Now, a crisis is an opportunity, of course, but it’s also sometimes a cause of hasty advice that may turn out to be counterproductive in the long term.
You said that your country is guilty, is responsible for a lack of internal structural reform. Your country is guilty of its public finance situation. For so many years you have been skipping gaily over economic governance.
And Germany is guilty of not addressing this subject within the Stability and Growth Pact.
I share your approach, in the sense that I think we need to split the two questions. There is the Greek question, and the euro area needs to bring all support to your bold measures.
And then after that, we need to think carefully and calmly about the lessons from the last ten years, during which divergences between the economies within the euro have got worse. And that has now exploded in the Greek crisis.
So my question is: How do you think we should undertake that second task?
George A. Papandreou: Thank you very much. First of all, on the reparation payments, yes, this is still an open issue. We have at times discussed this with Germany.
However, I think it inopportune to bring it up at this moment, when we are talking about a different issue. And it would not only confuse the issue, but it would also, I think, give a signal that we are not ready to do what we need to do in our own country, to make the changes.
And I want to be very clear: We are not looking for scapegoats. We are not looking for reasons to avoid the painful measures.
We are taking the painful measures. These are difficult measures. These are the most difficult measures Greece has ever taken since World War II.
And therefore that is a signal that we are ready. And this is not my courage. This is the courage of the Greek people, that we are ready to make these changes in order to put our house in order.
Secondly, I want to say that, in looking at the investigation, well, we ourselves have a parliamentary investigation on this issue. There is an investigation now which is being conducted in the United States concerning the practices of banks vis-à-vis Greece, although those practices then were considered very credible, and Greece and other countries used practices which were not in any way hiding something but were considered as business as usual.
Now, of course we have seen that business as usual by the banks was not the best of practices, because it did bring the Wall Street crash.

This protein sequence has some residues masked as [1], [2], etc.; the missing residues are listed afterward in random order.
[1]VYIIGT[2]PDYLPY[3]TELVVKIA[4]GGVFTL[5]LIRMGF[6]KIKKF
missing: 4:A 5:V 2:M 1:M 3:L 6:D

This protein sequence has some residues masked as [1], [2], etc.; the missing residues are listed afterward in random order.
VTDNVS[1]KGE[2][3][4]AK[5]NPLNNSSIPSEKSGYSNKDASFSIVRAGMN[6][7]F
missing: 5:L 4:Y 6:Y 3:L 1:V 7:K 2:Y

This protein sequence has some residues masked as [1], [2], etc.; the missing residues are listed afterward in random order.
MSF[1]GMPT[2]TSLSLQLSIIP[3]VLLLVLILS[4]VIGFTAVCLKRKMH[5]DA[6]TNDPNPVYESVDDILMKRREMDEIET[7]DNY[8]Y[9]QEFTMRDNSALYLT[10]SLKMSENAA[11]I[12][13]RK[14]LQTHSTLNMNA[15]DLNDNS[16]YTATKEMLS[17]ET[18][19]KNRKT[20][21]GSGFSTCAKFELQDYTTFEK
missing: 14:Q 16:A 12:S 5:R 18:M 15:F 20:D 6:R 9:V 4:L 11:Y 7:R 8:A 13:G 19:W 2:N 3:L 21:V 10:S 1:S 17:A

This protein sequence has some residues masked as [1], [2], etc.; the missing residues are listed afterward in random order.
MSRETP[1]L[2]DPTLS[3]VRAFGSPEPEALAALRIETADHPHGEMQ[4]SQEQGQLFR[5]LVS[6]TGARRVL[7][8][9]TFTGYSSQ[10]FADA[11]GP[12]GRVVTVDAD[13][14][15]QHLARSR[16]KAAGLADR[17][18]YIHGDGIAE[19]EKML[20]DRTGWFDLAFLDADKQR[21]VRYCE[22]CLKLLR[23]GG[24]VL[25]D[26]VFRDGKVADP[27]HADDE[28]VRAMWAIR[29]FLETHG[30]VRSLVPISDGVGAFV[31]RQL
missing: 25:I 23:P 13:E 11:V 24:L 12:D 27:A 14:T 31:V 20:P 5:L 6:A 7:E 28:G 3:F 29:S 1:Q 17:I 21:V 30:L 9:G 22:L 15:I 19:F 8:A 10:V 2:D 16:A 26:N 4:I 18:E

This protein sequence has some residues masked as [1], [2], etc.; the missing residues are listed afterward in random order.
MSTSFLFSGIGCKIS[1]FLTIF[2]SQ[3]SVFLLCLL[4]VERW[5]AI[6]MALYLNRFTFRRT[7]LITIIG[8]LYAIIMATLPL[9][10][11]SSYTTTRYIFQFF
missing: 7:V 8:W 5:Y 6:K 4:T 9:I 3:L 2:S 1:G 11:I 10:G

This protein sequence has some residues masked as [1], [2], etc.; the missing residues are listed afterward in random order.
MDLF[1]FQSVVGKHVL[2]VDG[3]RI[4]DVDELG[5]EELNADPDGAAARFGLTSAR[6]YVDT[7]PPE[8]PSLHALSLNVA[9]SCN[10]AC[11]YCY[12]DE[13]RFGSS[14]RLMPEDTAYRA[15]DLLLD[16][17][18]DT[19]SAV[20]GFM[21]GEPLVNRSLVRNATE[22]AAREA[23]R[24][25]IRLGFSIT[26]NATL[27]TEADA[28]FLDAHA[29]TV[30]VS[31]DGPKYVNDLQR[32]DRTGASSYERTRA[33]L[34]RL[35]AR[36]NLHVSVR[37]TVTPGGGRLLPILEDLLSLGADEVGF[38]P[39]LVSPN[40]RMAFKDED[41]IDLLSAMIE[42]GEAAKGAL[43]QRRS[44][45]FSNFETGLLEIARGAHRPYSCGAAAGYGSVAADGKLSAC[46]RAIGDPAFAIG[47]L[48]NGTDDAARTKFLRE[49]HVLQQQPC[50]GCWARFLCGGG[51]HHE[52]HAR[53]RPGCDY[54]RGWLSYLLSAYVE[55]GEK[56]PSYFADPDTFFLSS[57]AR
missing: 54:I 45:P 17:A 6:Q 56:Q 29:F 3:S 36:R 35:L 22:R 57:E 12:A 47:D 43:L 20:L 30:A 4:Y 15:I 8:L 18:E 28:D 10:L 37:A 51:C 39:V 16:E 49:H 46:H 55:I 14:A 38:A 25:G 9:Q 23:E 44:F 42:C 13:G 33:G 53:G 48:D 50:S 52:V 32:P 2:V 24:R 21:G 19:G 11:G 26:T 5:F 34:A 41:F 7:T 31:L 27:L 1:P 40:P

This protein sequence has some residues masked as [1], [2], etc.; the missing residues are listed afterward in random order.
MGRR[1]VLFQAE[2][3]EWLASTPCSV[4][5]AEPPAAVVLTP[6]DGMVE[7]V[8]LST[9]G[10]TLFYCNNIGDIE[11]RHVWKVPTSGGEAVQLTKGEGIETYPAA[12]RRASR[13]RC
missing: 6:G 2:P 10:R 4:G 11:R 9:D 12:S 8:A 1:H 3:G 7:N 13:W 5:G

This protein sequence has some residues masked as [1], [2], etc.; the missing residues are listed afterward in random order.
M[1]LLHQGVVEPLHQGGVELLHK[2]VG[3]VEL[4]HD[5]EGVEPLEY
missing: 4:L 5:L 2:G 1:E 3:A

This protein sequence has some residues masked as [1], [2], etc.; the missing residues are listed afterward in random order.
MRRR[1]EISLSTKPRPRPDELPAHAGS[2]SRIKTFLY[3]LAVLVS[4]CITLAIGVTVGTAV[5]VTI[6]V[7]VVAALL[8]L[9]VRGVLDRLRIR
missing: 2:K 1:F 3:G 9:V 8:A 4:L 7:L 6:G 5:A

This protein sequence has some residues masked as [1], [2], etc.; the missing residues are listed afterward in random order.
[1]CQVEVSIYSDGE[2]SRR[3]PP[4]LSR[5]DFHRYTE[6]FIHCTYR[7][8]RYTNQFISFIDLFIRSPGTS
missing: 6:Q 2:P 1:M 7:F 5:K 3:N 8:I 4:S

But let me also say something which is sometimes misunderstood. Greece did get into the eurozone on its own, without any fudging. Even with the change of accounting of the military procurements – and let me just for one minute say something about this, because it’s important.
There are two ways to make accounting of military procurements. One is to put it on your budget, when you make the payment, when you actually get the weapons. The other is when you make the order.
The normal way – and that is how we had done this – is when you get the actual weapons, not when you do the order, because you are not absolutely sure when the weapons will be ready, when the procurement will be ready. And of course that is when you pay out the money.
Now, that was changed by the previous government, so from paying when you get the weapons, the delivery, to when you ordered it. So it put back all the accounting and boosted up the deficit in a technical way.
What that meant is that Greece in 2000 came into the eurozone with a deficit of 3.1. That is even with the new accounting. So it was very, very close to the 3.3%, and other countries had come in at 3.3 or 3.5.
So I think there is a myth there that Greece had not done its homework even then.
Now, obviously when you have such a big military budget – and this is one of the problems Greece has, and we do want it to have a smaller military budget, and hopefully in this European peace project we will be able to move forward in our relations with Turkey, that of course will be a major, a major, help for the Greek budget.
I mean we are carrying a budget of 5% or 4% of GDP in military expenditure. What other country in the eurozone, or in Europe in fact, has such a budget problem?
So I think that is also something we have to keep in mind.
Now, on the issue of solidarity, thank you, Mr. Karas. You are right. We have done our homework. What we cannot do is we cannot alone fight the forces of the market, particularly if they speculate. This is where we need your help.
And the Greek case may be exceptional, but it is not the exception. It may be extreme, if you like, but it is a standard, unluckily, practice we are seeing around the world, that there is a lot of speculation.
So after the crisis we need to regulate these markets. And people who say we shouldn’t have regulation – now, I’m not saying we should choke the markets. I am saying we should regulate the markets. It’s more like saying, you know, you can say we don’t like stop lights because they slow down cars. But they do help us for not having accidents.
So I think what we want is we want to have a regulation so we don’t have accidents in speculation.
Finally, on making the crisis an opportunity, certainly in Greece this crisis is an opportunity for us also. It’s a difficult, a painful crisis, but we are making it an opportunity for major changes, for a more just tax system, for a better, more competitive economy, for an economy which I think we can all be proud of, both we Greeks and Europeans.
And that is a will that exists in Greece. Even though these measures are painful, people are saying yes, we need to change. Anyone you talk to, they say we need to change.
So I see this as a great opportunity, even though it’s a painful experience.
But on the second level, as far as the European Union is concerned, let’s make this an opportunity together. I am glad to help with your committee, as I have been here today. I wish you the best of luck in finding the necessary solutions. I think that this committee can be crucial at this moment, this historical moment, for the European Union, in seeing the types of institutional changes, but also policies, in dealing with the financial and the social crisis, as you have mentioned, such as unemployment and growth, which we need to deal, all of us, and very immediately and very decisively. Thank you very much.